The Cloud and Cloud Computing
“The cloud” and “cloud computing” are terms used to describe the concept of storing and accessing information on the Internet on third-party services. These providers serve both individuals and businesses and encompass everything from Google Drive to Amazon Cloud Drive, DropBox, Flickr, Windows Azure, Apple iCloud, Egnyte, OpenDrive, Rackspace Hosting, and more. Instead of storing information to a computer’s hard drive or other local storage device, it can be saved to any number of remote databases.
Recent research conducted by Gartner, Inc., (a leading information technology research and advisory company) shows that there are approximately 50 million enterprise users of cloud office systems, which represents 8 percent of overall office system users (excluding China and India). The research also suggests that a major shift toward cloud office systems has just begun and that it will reach 33 percent by 2017. This number is estimated to skyrocket to 60 percent, or 695 million users, by 2022.
Cloud-based services are ideal for businesses with growing or fluctuating bandwidth demands. According to the Aberdeen Group, small businesses are twice as likely as larger companies to have implemented cloud-based backup and recovery solutions to save time, avoid a large up-front investment and roll up third-party expertise as part of the deal. Other advantages of cloud computing include reduced hardware costs, scalability (billed on a per-user basis) and easy administrationRecent research conducted by Gartner, Inc., (a leading information technology research and advisory company) shows that there are approximately 50 million enterprise users of cloud office systems, which represents 8 percent of overall office system users (excluding China and India). The research also suggests that a major shift toward cloud office systems has just begun and that it will reach 33 percent by 2017. This number is estimated to skyrocket to 60 percent, or 695 million users, by 2022.
Security Risks of Cloud Space
At an unprecedented pace, cloud computing has simultaneously transformed business and government, and also created new security challenges.By moving to the cloud, people and businesses give up control of both their information and the way in which it is protected.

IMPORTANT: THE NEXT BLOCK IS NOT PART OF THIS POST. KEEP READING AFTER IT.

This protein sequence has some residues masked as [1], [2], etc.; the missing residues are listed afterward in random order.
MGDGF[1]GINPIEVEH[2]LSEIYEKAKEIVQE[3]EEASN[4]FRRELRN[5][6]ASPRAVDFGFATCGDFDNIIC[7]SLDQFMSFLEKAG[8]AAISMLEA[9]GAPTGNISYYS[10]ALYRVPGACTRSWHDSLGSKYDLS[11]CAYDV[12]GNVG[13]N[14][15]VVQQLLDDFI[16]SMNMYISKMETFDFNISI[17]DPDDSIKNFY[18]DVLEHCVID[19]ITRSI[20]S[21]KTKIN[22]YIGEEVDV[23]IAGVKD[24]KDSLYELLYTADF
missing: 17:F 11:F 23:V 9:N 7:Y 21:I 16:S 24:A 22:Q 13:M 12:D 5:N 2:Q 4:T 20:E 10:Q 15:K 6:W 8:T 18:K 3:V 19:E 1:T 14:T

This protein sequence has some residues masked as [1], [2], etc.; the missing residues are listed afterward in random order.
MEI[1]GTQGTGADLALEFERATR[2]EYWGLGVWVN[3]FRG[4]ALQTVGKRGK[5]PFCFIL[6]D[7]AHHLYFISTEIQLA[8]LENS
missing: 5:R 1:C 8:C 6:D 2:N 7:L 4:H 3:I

There are two major types of security threats involved in cloud computing: password vulnerability and en-route exposure. Because cloud services are internet-based, access to them (like e-mail and social media accounts) is typically protected by a password. The password is the key to your data, and a hacker who gets his hands on it also gets his hands on any data the password is protecting. According to the Cloud Security Alliance, an intruder with control over a user account can eavesdrop on transactions, manipulate data, provide false and business-damaging responses to customers, and redirect customers to a competitor’s site or inappropriate sites.
Personal data is also susceptible to threats on the way to the cloud. While your data traverses a perilous path from device to cloud, cyber criminals are out there, excited at the prospect of intercepting the data along the way.It is important to note that in a world where sophisticated cyber thieves and hacking groups try to stay one step ahead of business and government security measures, there is always a possibility of a data breach. No matter where your data is stored, a good hacker can most likely access it.
According to Salesforce UK, lost laptops are a billion dollar business problem, and potentially greater than the loss of an expensive piece of equipment is the loss of the sensitive data inside it. Cloud computing actually gives you greater security when this happens because your data is stored in the cloud. You can access it no matter what happens to your machine, and you can even remotely wipe data from lost laptops so it doesn’t get into the wrong hands.
The object of all BEC scam is not necessarily money. What may turn out to be the largest and most wide-reaching cybersecurity breach in recent history occurred in 2015 when Chinese-based hackers infiltrated the U.S. Office of Personnel Management, accessing the sensitive information of over 21.5 million federal employees who had undergone background checks. Hackers accessed information including, social-security numbers and over 5 million fingerprints. These numbers may increase as the investigation into the multiple sustained breaches, which siphoned off delicate information over the course of weeks, continues. Investigators suggest hackers gained access to OPM’s local area network by stealing the credentials of an employee of KeyPoint Government Solutions, a contractor used to conduct background checks, then uploading malware allowing for the exfiltration of data. The OPM hack may have far reaching implications.As the personal data of millions of past, present and prospective government employees remains compromised, leaving them open to identity theft or coercion. The OPM hack has already lead to the resignations of OPM Director Katherine Archuleta and CIO Donna K. Seymour.